Seven Up - This is an activity Michelle and I both learned from Karl Rohnke (now, I think it can be found in his book, FUN 'N' GAMES - I can't put my hands on the book right now. I'll update this post when I can). Here's my version called:
Needs: A number of tossable objects and one “final” tossable – a Star, a Roll of Tape, a Rubber Chicken. Numbers: Works well with 8 to 14 players. Process: Circle up your group with players starting out about one arms length (both arms stretched out) from each other. To begin with, using a star (or Roll of Tape or….) as the final object, say something like:
This activity will be played in a number of steps – this number will be determined by you. The objective of the activity is to ultimately catch this star [I hold up the star for them to see]. Now, the entire group, by consensus, must agree to when the star will be tossed and ultimately caught. Before each step I will ask you, ‘Do you want to go for the star or another object?’ [At this point I hold up one of the other objects in my other hand.] The challenge level of this activity increases as more of these objects are added to the process.
Once you’ve introduced the activity (with still a bit of mystery to it) you can deliver the remaining stipulations as needed. I often just get started and add the rules to the process when the group needs to know them.
After asking which object the group would like you to use, you will always toss the object chosen with a nice high arch on it and an aim of landing in the center of the circle. Before you toss the first object, tell the group what it will look like (i.e., a high toss into the center of the circle) and let them know that someone from the group must catch it if you want to move ahead. Ask them, “Are you ready for the toss?” If the group tells you they are not ready, give them some time before asking again. If the group does not stop you, say, “1, 2, 3, toss” – then send the object out into the circle. If the object is not caught, have someone pick it up and toss it back to you and start the process again. Ask which object they want you to use, then ask if they are ready, and then toss.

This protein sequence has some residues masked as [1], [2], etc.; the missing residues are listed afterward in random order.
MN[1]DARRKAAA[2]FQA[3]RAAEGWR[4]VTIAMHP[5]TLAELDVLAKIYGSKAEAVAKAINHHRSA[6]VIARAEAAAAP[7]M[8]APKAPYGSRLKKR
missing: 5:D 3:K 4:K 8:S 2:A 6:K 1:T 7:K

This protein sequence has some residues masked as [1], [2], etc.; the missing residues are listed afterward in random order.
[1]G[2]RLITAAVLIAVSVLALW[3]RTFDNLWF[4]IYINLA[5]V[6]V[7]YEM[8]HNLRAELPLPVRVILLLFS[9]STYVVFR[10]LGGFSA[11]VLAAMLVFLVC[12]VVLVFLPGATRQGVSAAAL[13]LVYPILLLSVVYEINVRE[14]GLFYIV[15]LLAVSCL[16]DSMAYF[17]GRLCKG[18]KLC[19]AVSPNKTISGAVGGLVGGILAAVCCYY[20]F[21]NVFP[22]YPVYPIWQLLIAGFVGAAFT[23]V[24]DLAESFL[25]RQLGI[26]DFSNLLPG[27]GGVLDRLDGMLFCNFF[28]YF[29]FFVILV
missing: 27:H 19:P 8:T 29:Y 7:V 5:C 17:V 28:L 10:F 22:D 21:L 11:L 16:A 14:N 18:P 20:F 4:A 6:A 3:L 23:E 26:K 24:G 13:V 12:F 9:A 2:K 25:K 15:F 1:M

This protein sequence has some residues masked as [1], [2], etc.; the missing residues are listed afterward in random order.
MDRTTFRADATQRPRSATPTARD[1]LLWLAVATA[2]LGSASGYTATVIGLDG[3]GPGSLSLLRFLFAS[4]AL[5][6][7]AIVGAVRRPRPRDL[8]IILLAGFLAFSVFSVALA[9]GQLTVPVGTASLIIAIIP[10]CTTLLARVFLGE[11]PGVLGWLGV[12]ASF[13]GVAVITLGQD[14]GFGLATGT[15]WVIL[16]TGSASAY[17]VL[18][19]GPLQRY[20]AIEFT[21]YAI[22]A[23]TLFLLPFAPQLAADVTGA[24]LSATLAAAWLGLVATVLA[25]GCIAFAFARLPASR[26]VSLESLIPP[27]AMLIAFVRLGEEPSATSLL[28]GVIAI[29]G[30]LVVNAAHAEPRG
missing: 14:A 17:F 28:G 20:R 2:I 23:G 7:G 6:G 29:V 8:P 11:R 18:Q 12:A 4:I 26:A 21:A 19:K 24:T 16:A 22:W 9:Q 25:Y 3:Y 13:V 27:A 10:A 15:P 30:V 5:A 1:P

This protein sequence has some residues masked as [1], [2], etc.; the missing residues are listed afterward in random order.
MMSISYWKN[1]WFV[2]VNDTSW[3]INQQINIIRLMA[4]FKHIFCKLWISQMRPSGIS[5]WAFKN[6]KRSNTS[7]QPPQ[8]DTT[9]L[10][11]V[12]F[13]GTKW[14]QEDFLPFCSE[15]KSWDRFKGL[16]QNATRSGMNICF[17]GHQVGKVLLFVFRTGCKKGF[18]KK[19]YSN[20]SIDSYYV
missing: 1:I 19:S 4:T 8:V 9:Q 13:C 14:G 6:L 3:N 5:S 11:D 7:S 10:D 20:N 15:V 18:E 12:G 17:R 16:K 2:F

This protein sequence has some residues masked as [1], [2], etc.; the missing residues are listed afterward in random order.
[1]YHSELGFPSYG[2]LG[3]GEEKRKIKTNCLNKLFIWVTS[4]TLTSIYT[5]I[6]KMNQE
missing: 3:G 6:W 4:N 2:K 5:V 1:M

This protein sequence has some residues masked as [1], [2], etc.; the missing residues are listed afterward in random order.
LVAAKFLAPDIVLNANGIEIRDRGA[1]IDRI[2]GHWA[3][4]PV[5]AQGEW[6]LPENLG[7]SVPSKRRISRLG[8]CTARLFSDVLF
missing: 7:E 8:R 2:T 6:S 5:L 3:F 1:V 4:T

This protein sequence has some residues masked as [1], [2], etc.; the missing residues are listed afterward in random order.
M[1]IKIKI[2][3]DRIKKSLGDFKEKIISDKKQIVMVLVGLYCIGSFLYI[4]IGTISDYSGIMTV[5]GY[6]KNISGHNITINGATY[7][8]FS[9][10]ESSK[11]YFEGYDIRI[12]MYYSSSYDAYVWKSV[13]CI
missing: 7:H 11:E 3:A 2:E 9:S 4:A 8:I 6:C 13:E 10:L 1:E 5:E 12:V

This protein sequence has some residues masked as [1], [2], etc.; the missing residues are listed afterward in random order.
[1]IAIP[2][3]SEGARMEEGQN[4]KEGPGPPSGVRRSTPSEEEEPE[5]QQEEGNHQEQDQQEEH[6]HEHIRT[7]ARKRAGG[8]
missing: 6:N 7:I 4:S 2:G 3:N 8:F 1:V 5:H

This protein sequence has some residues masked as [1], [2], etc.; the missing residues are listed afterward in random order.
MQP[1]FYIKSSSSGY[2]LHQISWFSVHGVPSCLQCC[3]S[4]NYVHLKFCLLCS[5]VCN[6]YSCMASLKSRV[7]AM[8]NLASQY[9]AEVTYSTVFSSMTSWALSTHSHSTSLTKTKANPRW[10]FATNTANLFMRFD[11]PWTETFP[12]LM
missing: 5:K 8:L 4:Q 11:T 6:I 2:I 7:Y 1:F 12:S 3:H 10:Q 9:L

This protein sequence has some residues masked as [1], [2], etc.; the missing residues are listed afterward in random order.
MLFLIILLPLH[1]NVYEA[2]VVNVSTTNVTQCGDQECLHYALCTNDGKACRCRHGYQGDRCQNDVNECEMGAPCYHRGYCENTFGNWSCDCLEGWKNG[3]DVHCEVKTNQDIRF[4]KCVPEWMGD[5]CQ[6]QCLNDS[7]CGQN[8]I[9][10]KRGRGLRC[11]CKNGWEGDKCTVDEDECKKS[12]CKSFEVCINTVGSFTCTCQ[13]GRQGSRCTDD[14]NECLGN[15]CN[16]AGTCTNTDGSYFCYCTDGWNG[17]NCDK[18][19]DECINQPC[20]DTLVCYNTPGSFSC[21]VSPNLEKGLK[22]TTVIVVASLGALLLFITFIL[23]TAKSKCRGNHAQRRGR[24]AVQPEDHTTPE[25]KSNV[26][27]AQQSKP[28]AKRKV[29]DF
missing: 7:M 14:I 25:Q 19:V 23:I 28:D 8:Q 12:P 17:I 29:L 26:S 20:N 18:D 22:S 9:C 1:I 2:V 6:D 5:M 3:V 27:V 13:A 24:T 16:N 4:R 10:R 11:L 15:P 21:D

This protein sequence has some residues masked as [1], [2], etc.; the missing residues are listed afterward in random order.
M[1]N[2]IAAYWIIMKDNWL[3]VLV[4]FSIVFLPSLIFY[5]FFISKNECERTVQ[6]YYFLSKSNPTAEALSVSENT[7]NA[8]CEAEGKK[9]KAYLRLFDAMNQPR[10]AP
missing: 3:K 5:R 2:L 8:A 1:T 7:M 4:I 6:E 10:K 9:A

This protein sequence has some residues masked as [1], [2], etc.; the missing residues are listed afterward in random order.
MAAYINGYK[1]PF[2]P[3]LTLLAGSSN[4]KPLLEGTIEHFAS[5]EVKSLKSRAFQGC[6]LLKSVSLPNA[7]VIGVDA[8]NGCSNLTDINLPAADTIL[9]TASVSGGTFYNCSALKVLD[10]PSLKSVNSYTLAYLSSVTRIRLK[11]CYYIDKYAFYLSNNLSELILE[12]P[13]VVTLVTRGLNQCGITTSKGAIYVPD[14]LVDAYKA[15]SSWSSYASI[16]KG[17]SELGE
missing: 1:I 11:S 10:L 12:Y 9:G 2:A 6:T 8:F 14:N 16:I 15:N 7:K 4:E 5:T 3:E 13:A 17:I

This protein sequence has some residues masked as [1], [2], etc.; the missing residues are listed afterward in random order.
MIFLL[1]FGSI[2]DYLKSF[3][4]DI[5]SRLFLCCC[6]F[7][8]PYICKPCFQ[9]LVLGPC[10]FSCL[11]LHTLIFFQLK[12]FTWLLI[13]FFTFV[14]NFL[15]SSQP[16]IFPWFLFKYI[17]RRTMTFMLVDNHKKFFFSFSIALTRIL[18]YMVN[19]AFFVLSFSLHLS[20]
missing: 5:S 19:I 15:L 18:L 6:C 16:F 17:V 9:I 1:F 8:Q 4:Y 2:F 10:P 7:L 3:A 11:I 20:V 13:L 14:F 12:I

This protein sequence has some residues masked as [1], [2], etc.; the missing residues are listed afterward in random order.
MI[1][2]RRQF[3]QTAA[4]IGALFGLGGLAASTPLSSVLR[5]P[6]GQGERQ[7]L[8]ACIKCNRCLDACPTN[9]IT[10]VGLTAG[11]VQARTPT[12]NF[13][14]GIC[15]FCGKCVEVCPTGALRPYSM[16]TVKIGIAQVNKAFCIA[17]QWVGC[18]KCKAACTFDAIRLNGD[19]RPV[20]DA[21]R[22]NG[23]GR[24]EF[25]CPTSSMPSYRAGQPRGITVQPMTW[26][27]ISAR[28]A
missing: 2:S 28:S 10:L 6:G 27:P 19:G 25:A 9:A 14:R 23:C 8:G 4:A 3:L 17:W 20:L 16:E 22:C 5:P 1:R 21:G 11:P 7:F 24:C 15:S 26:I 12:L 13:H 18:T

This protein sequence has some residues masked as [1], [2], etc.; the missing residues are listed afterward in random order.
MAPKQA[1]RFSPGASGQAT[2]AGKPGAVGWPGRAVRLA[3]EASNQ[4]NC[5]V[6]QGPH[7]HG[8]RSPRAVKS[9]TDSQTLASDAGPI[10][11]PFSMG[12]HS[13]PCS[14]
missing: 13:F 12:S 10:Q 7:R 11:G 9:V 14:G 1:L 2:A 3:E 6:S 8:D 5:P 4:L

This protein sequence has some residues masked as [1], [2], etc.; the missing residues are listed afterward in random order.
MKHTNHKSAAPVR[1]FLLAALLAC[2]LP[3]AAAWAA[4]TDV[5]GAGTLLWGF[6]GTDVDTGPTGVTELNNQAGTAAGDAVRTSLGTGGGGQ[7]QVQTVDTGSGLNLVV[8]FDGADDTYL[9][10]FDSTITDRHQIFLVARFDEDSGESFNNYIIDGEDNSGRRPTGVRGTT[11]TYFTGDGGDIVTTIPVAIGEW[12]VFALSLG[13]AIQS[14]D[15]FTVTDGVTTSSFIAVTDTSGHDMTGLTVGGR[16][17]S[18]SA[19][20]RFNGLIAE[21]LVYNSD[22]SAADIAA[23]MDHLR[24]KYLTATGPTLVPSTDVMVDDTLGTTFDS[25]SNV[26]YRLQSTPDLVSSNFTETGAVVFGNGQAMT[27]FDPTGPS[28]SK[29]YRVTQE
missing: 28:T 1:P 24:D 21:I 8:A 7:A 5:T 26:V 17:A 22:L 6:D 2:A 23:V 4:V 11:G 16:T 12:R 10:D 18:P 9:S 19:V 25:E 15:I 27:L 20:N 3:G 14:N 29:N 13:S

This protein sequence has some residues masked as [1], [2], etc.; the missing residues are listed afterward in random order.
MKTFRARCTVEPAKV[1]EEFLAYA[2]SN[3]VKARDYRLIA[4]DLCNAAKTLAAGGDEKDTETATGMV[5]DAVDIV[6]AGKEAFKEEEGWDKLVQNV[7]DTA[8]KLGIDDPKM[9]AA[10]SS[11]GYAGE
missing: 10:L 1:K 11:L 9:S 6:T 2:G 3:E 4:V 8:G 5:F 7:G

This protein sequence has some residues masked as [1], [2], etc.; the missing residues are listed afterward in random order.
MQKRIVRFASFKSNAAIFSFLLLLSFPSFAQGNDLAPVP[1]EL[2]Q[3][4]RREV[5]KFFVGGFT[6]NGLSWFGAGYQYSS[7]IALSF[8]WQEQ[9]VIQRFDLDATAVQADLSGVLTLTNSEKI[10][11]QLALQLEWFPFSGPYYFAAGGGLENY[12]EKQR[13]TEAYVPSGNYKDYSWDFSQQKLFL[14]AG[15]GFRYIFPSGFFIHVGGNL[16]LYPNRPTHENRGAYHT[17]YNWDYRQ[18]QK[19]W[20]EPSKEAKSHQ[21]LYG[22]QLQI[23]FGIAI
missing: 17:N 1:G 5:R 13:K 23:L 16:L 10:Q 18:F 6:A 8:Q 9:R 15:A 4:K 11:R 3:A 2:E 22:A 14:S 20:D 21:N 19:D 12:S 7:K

If someone catches the first object you can now add more rules. The group must always start each step of the process (before a toss) in the large circle formation. Every object held by a player in the circle must be tossed at the same time when you call “1, 2, 3, toss” (all objects tossed on the word “toss”). Each object, including the one tossed by the facilitator, must be arched up at least three feet above the tallest player in the group and must be caught by someone in the group other than the person who tossed it. (Will you, the facilitator, be allowed to catch an object? This would be something interesting to consider.) If, at any time, any object touches the ground after the toss, all the objects are given back to the facilitator and the game starts over with one object. Also, if there are any unsafe situations (close calls) that occur during the activity (deemed by the facilitator) all the objects are returned to the facilitator and the game starts over. You might have to explain what a close call is if you think your group needs this information.
So, now that there are two objects out there, “Which object would you like me to toss? Okay. Are you ready? [if you don’t hear anything to the contrary…] 1, 2, 3, toss!”
Poker Face - This one is found in the book Playing with a Full Deck - noted above. If you SIGN UP for Michelle's weekly (Wednesday) newsletter you will receive an ebook with some of the activities from the Full Deck book - one of them is Poker Face.
"As If..." Greeting - This is an energizing ice breaker that Michelle uses to role play some of the group outcomes that are possible during a program. The activity can be found in Michelle's book, Setting the Conflict Compass. The book includes "hands-on activities that held address the issues of conflict resolution, prevention and diversity."
Key Pad 2 - One of my Top 10 favorites as well - I call it Corner-to-Corner (named by Frank Fry and his students). You can find the full description of this one in my newest activity book, Portable Teambuilding Activities. It's a great one for learning about sharing resources and considering the needs of others beyond yourself. The Key Pad 2 is written up in one of Sam Sikes' books (I'll come back here and put the reference in when I can get my hands on my books.)
Thanks for sharing with us Michelle!!
Have FUN out there my friends! Keep me posted.
Chris Cavert, Ed.D.
Dr. Chris Cavert is an internationally known author, speaker, and trainer in the area of adventure-based activity programming and its relation to community and pro-social behavior development.
This blog is a space for hands-on programable fun - energetic activities and ideas that can be used as a means to bring people together; activities and ideas we as educators can add to our social development curriculums.